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  • Overview

BadUSB Solution: threats, risks and how to protect yourself

Recently there is wide media coverage regarding "BadUSB".

BadUSB is a way to theoretically manipulate any USB device to be infected with a virus (or other type of malware). This means in plain terms that an attacker will take a regular USB hardware which contains a small microprocessor, manipulate the firmware (which is actually a small operating system for the microcontroller to work) and infect it with malware. This will turn the USB hardware into a tool to manipulate your computer further.

In reality this is very hard to do for an attacker but not impossible. The security researchers that show this threat are usually using a specific USB flash drive (for which they have the firmware) and manipulate it.

The result is that the USB flash drive will trick your computer, pretend it is a keyboard and then execute some commands. Your computer cannot tell the difference if the input it gets is coming from you typing on the keyboard or if the manipulated USB device is actually sending commands. Both things look the same to your computer. For an attacker to do this with a USB device, other than the one he is familiar with, is not easy to do.


This threat is real but it has also been present since the introduction of USB, more than a decade ago. It is a weakness of the USB standard and of the most common operating systems such as Windows. Since the operating system has no built-in option to verify the firmware of USB hardware, it trusts that a device that is connected to the USB port is the device type it tells the operating system it is. For executables, your operating system checks their integrity using a process called "code signing”. This code signing check is not available for the firmware operating in a USB device.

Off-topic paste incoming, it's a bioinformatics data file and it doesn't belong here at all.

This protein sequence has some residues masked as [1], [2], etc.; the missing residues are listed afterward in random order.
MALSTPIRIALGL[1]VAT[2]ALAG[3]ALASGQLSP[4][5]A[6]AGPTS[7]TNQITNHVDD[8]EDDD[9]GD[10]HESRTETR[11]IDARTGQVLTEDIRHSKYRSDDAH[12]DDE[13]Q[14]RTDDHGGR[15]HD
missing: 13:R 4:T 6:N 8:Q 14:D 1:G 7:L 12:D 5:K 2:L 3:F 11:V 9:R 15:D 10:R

If an attack has occurred using the BadUSB method, your computer can be infected with any kind of malware. This is what your Anti-Virus (Anti-Malware) solution then will or will not detect. At this point it is unfortunately too late, since your computer has been compromised until it was disinfected, which could be within hours, days or weeks.

Please remember that at this stage this is just a proof of concept and there are no actual known attacks “in the wild”.

What you can do to protect yourself now
1. Connect only USB devices from vendors you know (e.g. keyboard and mouse from a trusted vendor like Logitech).
2. Keep your anti-malware updated. It will not scan the firmware but it should detect if the BadUSB tries to install or run malware.
3. Use a device control solution like Endpoint Protector that will monitor the use of devices connected to your computer.

What Endpoint Protector can do to protect your network
Further extending the Device Control capabilities, Endpoint Protector can identify and manage additional USB keyboards and USB modems. Therefore, any additional devices can be automatically blocked, providing protection against BadUSBs.

1. Deploy Endpoint Protector - Device Control in the network (this will provide control over USB and peripheral ports).
2. Set your USB device policy (by default, if present, 2 keyboards are allowed).
3. Any additional USB keyboard will be blocked (most likely any 3rd keyboard is not a keyboard but could be a BadUSB device).

Endpoint Protector will not compromise users' productivity as any devices can be authorized by the Administrator within seconds. With extremely high granularity, Device Control rights can be set per device, user, computer, group or globally throughout the network.



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